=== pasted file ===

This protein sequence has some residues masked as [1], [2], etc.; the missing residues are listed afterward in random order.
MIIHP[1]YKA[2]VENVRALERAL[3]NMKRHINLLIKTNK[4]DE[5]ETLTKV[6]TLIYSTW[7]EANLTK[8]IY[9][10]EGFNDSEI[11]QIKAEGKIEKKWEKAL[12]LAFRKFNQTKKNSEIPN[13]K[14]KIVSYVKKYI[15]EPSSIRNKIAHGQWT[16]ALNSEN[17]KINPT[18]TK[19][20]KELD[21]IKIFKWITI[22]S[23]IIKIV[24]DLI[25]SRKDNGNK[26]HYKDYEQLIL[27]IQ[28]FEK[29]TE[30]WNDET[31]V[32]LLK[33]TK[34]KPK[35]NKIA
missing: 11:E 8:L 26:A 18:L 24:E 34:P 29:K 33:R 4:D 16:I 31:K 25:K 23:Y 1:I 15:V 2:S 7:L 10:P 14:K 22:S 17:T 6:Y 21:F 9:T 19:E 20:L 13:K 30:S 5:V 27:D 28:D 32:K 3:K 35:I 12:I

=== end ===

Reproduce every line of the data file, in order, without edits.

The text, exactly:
This protein sequence has some residues masked as [1], [2], etc.; the missing residues are listed afterward in random order.
MIIHP[1]YKA[2]VENVRALERAL[3]NMKRHINLLIKTNK[4]DE[5]ETLTKV[6]TLIYSTW[7]EANLTK[8]IY[9][10]EGFNDSEI[11]QIKAEGKIEKKWEKAL[12]LAFRKFNQTKKNSEIPN[13]K[14]KIVSYVKKYI[15]EPSSIRNKIAHGQWT[16]ALNSEN[17]KINPT[18]TK[19][20]KELD[21]IKIFKWITI[22]S[23]IIKIV[24]DLI[25]SRKDNGNK[26]HYKDYEQLIL[27]IQ[28]FEK[29]TE[30]WNDET[31]V[32]LLK[33]TK[34]KPK[35]NKIA
missing: 11:E 8:L 26:A 18:L 24:E 34:P 29:K 33:R 4:D 16:I 31:K 25:K 23:Y 1:I 15:V 2:S 7:L 10:P 14:K 22:S 17:T 6:Y 21:F 9:T 19:E 20:L 13:K 30:S 5:V 27:D 28:D 32:K 3:K 35:I 12:I